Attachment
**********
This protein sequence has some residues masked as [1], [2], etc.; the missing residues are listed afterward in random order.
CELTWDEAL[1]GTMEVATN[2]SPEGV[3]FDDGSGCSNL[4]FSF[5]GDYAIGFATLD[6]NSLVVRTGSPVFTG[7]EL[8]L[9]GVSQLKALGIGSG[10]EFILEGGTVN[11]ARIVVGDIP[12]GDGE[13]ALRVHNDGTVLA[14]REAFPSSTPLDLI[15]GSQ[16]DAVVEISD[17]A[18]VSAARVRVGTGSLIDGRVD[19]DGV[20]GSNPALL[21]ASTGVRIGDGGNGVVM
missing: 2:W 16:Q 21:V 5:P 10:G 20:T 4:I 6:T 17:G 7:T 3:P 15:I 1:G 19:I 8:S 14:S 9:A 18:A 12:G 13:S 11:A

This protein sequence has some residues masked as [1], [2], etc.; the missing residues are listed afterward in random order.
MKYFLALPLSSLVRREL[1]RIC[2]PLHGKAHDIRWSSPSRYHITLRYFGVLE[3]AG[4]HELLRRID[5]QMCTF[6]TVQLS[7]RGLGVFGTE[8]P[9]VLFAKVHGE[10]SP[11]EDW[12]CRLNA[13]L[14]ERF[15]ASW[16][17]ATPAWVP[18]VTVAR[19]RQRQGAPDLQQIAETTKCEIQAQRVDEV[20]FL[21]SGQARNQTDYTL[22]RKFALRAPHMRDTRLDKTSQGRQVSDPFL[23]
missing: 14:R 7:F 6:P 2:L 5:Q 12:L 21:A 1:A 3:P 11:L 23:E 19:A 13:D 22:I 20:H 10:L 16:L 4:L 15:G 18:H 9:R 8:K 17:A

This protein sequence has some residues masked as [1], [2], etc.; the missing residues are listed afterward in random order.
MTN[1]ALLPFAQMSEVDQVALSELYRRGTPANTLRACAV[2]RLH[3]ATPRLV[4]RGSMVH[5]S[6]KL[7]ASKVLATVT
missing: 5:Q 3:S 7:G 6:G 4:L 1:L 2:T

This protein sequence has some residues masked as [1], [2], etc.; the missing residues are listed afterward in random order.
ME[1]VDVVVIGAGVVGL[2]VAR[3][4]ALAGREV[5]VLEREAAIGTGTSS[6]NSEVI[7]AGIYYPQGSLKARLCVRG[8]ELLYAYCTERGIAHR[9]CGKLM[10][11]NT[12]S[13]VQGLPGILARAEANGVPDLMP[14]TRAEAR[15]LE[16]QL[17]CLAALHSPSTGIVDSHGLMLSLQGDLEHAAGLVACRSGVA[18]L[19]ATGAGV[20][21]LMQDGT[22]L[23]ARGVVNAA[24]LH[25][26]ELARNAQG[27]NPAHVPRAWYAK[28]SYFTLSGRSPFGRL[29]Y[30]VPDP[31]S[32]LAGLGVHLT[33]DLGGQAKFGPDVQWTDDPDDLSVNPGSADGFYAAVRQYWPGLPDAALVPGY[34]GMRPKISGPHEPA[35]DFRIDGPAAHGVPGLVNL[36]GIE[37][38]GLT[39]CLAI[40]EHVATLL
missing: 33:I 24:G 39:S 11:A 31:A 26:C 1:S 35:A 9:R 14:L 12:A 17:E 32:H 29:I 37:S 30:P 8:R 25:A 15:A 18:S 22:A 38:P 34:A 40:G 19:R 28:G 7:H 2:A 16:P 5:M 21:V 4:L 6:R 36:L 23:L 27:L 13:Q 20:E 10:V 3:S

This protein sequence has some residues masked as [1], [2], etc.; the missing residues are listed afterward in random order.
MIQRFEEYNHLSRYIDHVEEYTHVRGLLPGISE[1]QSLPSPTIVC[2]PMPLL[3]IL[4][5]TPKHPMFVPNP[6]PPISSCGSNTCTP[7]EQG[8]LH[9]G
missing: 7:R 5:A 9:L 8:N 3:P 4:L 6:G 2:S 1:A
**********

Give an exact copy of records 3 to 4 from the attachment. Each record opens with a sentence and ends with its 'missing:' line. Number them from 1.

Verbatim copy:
This protein sequence has some residues masked as [1], [2], etc.; the missing residues are listed afterward in random order.
MTN[1]ALLPFAQMSEVDQVALSELYRRGTPANTLRACAV[2]RLH[3]ATPRLV[4]RGSMVH[5]S[6]KL[7]ASKVLATVT
missing: 5:Q 3:S 7:G 6:G 4:L 1:L 2:T

This protein sequence has some residues masked as [1], [2], etc.; the missing residues are listed afterward in random order.
ME[1]VDVVVIGAGVVGL[2]VAR[3][4]ALAGREV[5]VLEREAAIGTGTSS[6]NSEVI[7]AGIYYPQGSLKARLCVRG[8]ELLYAYCTERGIAHR[9]CGKLM[10][11]NT[12]S[13]VQGLPGILARAEANGVPDLMP[14]TRAEAR[15]LE[16]QL[17]CLAALHSPSTGIVDSHGLMLSLQGDLEHAAGLVACRSGVA[18]L[19]ATGAGV[20][21]LMQDGT[22]L[23]ARGVVNAA[24]LH[25][26]ELARNAQG[27]NPAHVPRAWYAK[28]SYFTLSGRSPFGRL[29]Y[30]VPDP[31]S[32]LAGLGVHLT[33]DLGGQAKFGPDVQWTDDPDDLSVNPGSADGFYAAVRQYWPGLPDAALVPGY[34]GMRPKISGPHEPA[35]DFRIDGPAAHGVPGLVNL[36]GIE[37][38]GLT[39]CLAI[40]EHVATLL
missing: 33:I 24:G 39:S 11:A 31:A 26:C 1:S 35:A 9:R 14:L 12:A 17:E 32:H 29:I 37:S 30:P 8:R 25:A 15:A 18:S 22:A 38:P 34:A 40:G 19:R 28:G 7:H 2:A 16:P 5:M 21:V 4:L 6:R 36:L 23:L 27:L 13:Q 20:E 10:V 3:S